For the International Day of Women and Girls in Science tomorrow, we’re bringing the story of NIST/JILA fellow Ana Maria Rey to you.
Even since her early childhood in Bogotá, Colombia (at an age as young as 4), Ana Maria took a special interest in science. It fascinated her that we could use math to describe the way the world behaved.
With her father’s encouragement, she showed a voracious appetite for knowledge. Ana Maria asked her high school physics teacher for more books so that she could solve more problems. That strategy persisted in college, where she asked professors for more work so that she could grow on her own.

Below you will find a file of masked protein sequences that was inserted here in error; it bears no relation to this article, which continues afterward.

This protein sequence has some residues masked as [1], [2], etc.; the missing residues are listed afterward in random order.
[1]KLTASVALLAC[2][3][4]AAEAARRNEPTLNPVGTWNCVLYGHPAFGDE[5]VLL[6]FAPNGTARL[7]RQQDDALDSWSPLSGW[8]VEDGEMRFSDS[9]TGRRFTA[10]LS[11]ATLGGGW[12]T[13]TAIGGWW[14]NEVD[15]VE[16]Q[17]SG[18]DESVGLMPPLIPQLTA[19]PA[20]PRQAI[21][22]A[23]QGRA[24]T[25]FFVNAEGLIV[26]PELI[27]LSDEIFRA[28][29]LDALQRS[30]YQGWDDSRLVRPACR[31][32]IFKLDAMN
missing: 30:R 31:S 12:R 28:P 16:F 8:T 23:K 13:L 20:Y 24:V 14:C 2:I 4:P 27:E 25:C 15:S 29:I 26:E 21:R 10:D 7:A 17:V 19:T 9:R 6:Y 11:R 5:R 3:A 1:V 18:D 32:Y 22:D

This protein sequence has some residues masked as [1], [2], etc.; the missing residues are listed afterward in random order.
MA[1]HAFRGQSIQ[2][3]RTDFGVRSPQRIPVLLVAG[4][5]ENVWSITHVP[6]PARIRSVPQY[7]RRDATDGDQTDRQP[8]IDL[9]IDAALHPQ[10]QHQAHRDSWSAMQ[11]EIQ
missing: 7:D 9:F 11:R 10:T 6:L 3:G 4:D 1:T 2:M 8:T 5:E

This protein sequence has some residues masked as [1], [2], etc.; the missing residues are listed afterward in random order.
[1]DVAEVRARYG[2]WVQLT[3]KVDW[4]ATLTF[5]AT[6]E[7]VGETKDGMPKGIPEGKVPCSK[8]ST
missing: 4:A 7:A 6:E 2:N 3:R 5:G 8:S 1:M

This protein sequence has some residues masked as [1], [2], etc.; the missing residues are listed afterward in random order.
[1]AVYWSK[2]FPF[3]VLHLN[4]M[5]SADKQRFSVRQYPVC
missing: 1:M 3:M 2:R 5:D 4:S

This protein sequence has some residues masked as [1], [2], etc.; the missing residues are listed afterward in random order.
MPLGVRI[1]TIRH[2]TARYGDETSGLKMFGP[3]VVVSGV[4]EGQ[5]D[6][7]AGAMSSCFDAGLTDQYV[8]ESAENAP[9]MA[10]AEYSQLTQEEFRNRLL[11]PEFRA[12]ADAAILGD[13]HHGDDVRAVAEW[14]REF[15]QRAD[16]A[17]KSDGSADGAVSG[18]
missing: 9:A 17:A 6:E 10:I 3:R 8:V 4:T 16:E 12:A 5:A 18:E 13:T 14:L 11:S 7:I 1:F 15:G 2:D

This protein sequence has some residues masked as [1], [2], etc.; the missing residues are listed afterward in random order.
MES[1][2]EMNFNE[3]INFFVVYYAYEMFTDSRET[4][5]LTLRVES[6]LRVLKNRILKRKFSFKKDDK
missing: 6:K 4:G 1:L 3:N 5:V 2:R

That drive didn’t go unnoticed. Another strong influence on Ana Maria was her undergraduate physics professor Aldona Gabriunas. Aldona taught physics based on intuitive thinking, which motivated Ana Maria to consider it as her career path.
Fast-forward a couple of decades and we reach a highly cited and well-regarded researcher making waves in her field.
Nowadays, Ana Maria puts theoretical physics into practice. She informs experiments on the optimal way of manipulating atoms with light to explore the quantum world. Her work has been helping us to create better atomic clocks and expand our understanding of the interactions between atoms and molecules.
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